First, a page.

Recent developments in studies of the community structure, foraging ecology and conservation of Western Australian bats
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R. D. Bullen, N. L. McKenzie, 2011. "Recent developments in studies of the community structure, foraging ecology and conservation of Western Australian bats", The Biology and Conservation of Australasian Bats, Bradley Law, Peggy Eby, Daniel Lunney, Lindy Lumsden
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Surveys of microbat communities in several regions of Western Australia have revealed a diversity-productivity model of community structure in which co-occurring species occupy different foraging niches, but environmental factors influence turnover in species composition across landscapes.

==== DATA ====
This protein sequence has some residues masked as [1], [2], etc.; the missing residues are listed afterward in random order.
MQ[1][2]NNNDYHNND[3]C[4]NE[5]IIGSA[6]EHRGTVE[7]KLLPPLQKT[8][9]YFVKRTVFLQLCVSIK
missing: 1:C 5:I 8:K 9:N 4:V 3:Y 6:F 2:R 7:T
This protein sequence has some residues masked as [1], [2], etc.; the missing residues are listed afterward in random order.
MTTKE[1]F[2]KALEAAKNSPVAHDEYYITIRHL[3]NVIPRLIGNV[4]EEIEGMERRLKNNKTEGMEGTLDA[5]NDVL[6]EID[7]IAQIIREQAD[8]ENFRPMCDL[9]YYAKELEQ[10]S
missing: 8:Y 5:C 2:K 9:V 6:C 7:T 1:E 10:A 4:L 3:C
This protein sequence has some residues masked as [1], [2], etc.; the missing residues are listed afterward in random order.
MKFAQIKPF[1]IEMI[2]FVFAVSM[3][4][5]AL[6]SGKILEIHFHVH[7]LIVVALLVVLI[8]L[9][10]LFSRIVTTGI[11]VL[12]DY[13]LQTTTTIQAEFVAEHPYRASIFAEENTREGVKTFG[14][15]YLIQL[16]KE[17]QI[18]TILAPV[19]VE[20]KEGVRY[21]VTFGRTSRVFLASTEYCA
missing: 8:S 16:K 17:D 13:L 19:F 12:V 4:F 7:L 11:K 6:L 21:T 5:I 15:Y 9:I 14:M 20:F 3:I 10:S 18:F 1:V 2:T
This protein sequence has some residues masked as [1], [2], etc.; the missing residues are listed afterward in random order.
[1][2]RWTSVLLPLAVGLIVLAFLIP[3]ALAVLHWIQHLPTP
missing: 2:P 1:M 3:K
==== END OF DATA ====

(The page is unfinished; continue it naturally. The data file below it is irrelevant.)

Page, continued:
Detailed studies of species airframe morphologies, echolocation call designs, wingbeat frequencies and amplitudes, and flight muscle masses have revealed that bat sensory systems and aerodynamic packages (including fur and flight muscles) are fully integrated and functionally appropriate to empirical data on flight speeds, foraging strategies and microhabitats.
We also report on progress towards the development of a general model for estimating species energy budgets and quantifying the deterministic relationships between their energetics, aerodynamics, geographical ranges and foraging niches.